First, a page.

Living spaces extend into the desert at Arizona home by The Construction Zone

Phoenix architecture firm The Construction Zone has completed a house in Arizona‘s Sonoran desert, taking full advantage of the arid climate with living spaces both inside and out.

The Alber Residence measures 3,500 square feet (325 square metres), laid out on a single level, and includes four bedrooms.

Sited on a roughly triangular lot, the building’s main axis runs from east to west, thereby maximising exposure on the northern and southern exposures.

The entrance is from the west, where the architects positioned a double garage and two exterior parking spaces. Here, a metallic trellis protects the doorway from the harsh desert sun.

The centre of the plan is occupied by the open kitchen, living and dining area, as well as an office that is delineated by a patterned metal wall. From this area, residents can enjoy views of the surrounding desert through floor-to-ceiling sliding glass walls.

These open onto a reflective lap pool to the north and an outdoor dining space to the south, where the home’s metallic roof projects outwards to shade the glazed expanse.

Three bedrooms occupy the eastern extremity of the residence, while a fourth is off in the northwest corner of the plan, affording slightly more privacy.

“A private guest room located across the home steps down from the main level by utilising a gentle slope in the site,” the architects said.

Outside, the house is rendered in crisp white. “The exterior walls are a smooth white stucco to reflect the sun and create a backdrop for stark shadows of the desert,” said The Construction Zone.

In the bedrooms, many of the windows are clerestories. This creates a sense of intimacy compared to the the main living space, and also prevents the interiors from overheating.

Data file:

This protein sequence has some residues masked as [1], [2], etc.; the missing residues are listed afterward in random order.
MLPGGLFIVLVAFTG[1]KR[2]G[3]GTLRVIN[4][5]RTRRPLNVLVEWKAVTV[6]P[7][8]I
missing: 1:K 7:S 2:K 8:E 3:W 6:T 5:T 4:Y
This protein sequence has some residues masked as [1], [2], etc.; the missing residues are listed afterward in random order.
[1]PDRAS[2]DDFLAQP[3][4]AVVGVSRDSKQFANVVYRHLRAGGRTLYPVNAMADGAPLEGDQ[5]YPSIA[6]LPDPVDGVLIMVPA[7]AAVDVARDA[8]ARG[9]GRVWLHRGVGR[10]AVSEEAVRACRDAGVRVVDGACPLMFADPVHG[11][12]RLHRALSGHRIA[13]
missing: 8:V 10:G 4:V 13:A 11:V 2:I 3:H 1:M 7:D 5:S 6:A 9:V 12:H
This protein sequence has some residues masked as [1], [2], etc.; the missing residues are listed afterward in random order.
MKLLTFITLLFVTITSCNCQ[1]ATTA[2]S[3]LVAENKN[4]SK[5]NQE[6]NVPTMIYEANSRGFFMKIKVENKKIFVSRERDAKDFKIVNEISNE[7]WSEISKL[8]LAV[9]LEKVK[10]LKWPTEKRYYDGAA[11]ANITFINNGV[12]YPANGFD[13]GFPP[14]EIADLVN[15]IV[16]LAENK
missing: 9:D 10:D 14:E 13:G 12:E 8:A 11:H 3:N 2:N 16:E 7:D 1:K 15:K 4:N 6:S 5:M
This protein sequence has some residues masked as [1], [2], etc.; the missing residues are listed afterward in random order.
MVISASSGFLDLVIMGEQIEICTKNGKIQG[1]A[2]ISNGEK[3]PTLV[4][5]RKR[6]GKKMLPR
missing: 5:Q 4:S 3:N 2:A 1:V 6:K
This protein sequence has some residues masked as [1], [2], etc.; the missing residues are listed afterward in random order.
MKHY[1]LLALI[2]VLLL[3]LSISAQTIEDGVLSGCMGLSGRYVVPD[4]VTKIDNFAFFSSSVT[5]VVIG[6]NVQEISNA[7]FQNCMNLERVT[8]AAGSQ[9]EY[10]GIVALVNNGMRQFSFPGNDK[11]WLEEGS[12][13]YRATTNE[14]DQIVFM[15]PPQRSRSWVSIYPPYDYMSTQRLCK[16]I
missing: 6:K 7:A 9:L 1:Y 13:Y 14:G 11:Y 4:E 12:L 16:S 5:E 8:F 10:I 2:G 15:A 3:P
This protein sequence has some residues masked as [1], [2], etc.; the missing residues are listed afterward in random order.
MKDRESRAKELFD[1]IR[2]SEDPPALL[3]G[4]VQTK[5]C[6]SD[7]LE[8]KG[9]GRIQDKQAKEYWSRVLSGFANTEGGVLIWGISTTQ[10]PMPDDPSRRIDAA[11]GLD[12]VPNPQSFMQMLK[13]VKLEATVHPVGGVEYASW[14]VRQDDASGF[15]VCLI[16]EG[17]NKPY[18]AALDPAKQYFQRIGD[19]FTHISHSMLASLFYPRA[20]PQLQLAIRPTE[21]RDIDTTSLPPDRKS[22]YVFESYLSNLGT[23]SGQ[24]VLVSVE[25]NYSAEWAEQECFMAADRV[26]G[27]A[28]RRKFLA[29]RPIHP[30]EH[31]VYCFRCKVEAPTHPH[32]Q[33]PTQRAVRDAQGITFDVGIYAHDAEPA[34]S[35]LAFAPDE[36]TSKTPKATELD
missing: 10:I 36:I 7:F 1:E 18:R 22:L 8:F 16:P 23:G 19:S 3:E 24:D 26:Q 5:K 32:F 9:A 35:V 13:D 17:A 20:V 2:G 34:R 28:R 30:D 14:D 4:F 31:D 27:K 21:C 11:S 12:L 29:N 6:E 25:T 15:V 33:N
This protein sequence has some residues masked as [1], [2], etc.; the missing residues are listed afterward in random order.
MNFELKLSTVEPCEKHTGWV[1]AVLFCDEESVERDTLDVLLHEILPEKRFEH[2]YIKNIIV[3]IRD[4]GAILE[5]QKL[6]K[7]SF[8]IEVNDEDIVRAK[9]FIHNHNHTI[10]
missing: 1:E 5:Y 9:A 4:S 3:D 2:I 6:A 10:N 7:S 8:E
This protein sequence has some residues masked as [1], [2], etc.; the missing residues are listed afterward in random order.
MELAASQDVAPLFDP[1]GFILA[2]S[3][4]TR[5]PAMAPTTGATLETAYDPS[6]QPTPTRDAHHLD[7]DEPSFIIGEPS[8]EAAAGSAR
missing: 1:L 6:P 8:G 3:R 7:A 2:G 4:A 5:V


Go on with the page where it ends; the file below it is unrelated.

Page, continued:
Interior finishes are mostly rendered in white. The home’s slightly pitched roofs can be read from inside, creating different ceiling heights in various rooms.

“Careful use of ornate patterned concrete tiles designed and fabricated for the home tempers the light and generates soft shadows,” said the architects. Similar patterns can be found in the kitchen, bathrooms and office space.

The Construction Zone recently converted a former horse barn into a residence, using concrete walls that divided stalls to create rooms. Other Arizona residences that take advantage of their desert conditions include a home by A-I-R Architects that was built around an oasis and a property by The Ranch Mine that reinterprets mission-style architecture, an aesthetic that was popular in the late 18th and early 19th centuries.

Project credits:

Lead architects: Michael Groves, principal; Drew Bausom, senior associate
Client: Kimberly Alber
General contractor: The Construction Zone, Andy Byrnes, principal; Jonathon Spinner, superintendent
Structural engineer: Bakkum Noelke
Landscape: Flo Patio, Stephen Bardorf, principal
Cabinets: AK Studio, Robert Rubin, principal
Steel Windows and Decorative Metals: The Construction Zone

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